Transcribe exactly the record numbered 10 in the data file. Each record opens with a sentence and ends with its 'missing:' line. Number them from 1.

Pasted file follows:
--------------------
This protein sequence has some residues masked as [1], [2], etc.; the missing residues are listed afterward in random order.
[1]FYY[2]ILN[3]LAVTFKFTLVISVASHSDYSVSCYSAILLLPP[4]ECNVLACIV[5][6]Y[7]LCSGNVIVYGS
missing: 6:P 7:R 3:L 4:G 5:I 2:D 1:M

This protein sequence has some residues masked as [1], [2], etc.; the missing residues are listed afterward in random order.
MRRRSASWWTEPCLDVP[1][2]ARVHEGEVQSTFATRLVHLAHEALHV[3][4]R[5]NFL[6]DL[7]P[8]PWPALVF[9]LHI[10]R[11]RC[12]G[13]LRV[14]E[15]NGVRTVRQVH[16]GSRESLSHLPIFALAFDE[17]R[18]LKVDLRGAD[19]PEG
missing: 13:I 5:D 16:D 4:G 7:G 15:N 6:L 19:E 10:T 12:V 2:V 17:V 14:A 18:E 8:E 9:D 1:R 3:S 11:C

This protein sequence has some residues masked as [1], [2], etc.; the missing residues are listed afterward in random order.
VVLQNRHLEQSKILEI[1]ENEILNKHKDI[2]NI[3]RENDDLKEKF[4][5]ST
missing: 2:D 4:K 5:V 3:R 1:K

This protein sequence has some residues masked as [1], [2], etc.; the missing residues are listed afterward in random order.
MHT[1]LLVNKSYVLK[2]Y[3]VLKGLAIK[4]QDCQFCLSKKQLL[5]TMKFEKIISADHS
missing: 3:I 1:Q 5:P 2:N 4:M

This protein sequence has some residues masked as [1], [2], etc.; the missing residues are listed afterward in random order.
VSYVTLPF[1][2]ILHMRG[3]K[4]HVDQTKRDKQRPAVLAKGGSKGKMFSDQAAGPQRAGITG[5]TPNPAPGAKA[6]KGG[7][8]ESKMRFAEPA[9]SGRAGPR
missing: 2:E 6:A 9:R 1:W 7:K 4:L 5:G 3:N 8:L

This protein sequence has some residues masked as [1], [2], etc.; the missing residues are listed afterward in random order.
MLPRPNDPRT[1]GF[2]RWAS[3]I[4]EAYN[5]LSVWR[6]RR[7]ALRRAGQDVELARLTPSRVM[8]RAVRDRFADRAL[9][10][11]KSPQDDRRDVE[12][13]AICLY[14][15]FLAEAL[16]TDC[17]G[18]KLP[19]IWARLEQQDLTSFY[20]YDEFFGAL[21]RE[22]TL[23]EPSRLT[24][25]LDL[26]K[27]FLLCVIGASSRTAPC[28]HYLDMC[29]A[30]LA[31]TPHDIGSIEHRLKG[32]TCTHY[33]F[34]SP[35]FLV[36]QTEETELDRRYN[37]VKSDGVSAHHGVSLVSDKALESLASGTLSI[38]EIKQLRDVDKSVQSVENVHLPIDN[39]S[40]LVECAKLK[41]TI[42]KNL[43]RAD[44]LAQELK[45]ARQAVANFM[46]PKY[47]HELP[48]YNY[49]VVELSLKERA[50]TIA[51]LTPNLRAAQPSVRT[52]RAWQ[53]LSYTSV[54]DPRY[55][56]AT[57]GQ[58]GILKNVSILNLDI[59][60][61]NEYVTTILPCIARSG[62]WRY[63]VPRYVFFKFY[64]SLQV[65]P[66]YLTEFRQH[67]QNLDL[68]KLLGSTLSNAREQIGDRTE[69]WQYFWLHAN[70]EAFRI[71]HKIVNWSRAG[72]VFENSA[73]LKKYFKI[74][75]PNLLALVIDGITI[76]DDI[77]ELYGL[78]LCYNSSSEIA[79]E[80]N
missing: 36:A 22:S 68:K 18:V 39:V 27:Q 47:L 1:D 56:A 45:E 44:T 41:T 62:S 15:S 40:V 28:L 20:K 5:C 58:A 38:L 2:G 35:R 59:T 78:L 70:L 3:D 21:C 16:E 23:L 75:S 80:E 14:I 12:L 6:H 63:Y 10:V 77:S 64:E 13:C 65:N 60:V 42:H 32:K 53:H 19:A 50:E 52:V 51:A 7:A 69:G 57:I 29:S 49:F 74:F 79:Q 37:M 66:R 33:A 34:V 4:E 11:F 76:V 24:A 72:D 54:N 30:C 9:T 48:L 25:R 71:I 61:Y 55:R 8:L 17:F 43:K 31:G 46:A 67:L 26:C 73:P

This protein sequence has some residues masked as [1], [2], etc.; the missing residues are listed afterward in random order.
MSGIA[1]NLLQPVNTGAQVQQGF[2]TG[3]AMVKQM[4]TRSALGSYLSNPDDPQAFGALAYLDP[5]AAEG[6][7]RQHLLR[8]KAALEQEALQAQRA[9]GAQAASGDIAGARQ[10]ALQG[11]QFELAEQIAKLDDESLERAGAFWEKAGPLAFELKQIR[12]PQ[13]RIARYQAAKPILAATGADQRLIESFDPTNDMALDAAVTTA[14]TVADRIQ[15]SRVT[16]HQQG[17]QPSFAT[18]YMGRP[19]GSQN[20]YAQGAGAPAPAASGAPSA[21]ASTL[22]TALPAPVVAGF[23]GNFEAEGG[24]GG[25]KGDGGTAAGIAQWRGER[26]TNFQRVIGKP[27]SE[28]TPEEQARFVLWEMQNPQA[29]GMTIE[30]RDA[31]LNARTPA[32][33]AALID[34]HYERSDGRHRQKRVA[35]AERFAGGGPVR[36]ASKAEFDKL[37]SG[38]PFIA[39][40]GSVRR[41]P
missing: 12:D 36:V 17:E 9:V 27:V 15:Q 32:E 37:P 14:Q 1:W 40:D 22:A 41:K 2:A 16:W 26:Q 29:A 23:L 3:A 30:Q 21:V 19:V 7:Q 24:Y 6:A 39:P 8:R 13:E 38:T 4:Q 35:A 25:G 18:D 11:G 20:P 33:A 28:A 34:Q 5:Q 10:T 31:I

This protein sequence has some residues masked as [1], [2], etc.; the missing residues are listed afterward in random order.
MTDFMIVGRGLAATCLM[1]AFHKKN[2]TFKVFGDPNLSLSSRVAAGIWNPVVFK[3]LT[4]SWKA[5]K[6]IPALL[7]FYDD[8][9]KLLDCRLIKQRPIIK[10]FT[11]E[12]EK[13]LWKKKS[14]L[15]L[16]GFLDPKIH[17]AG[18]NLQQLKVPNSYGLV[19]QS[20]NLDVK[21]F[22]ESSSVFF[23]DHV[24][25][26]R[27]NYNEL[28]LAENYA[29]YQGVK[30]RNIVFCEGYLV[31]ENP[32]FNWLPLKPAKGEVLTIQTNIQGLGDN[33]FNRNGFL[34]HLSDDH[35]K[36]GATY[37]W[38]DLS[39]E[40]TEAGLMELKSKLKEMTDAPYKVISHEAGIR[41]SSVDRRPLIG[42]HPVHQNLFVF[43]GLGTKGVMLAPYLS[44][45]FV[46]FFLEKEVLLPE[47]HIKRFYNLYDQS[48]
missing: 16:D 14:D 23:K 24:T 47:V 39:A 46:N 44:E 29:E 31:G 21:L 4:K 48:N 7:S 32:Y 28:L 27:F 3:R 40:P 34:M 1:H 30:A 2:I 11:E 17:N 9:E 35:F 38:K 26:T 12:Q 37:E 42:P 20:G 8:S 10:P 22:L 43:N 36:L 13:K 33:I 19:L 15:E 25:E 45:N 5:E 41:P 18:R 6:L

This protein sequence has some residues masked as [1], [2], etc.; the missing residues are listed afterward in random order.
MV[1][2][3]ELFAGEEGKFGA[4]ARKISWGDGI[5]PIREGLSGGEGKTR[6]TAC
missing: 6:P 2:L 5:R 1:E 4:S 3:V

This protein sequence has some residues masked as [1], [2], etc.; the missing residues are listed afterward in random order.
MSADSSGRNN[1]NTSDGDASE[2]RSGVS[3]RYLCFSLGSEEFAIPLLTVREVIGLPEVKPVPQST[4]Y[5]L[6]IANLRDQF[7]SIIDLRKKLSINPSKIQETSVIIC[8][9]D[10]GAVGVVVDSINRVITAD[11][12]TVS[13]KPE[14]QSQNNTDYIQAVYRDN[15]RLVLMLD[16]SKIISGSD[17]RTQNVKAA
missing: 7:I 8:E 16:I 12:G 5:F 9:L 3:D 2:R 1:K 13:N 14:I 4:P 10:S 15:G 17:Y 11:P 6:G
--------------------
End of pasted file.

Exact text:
This protein sequence has some residues masked as [1], [2], etc.; the missing residues are listed afterward in random order.
MSADSSGRNN[1]NTSDGDASE[2]RSGVS[3]RYLCFSLGSEEFAIPLLTVREVIGLPEVKPVPQST[4]Y[5]L[6]IANLRDQF[7]SIIDLRKKLSINPSKIQETSVIIC[8][9]D[10]GAVGVVVDSINRVITAD[11][12]TVS[13]KPE[14]QSQNNTDYIQAVYRDN[15]RLVLMLD[16]SKIISGSD[17]RTQNVKAA
missing: 7:I 8:E 16:I 12:G 5:F 9:L 3:D 2:R 1:K 13:N 14:I 4:P 10:S 15:G 17:Y 11:P 6:G